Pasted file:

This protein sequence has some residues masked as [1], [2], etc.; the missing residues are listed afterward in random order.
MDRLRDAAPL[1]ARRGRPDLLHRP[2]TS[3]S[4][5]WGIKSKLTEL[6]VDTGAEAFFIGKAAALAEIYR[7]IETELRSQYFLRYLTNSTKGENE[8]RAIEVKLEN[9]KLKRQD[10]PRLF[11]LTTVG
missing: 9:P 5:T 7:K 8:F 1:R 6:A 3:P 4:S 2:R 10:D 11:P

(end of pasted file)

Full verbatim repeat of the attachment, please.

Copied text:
This protein sequence has some residues masked as [1], [2], etc.; the missing residues are listed afterward in random order.
MDRLRDAAPL[1]ARRGRPDLLHRP[2]TS[3]S[4][5]WGIKSKLTEL[6]VDTGAEAFFIGKAAALAEIYR[7]IETELRSQYFLRYLTNSTKGENE[8]RAIEVKLEN[9]KLKRQD[10]PRLF[11]LTTVG
missing: 9:P 5:T 7:K 8:F 1:R 6:A 3:P 4:S 2:R 10:D 11:P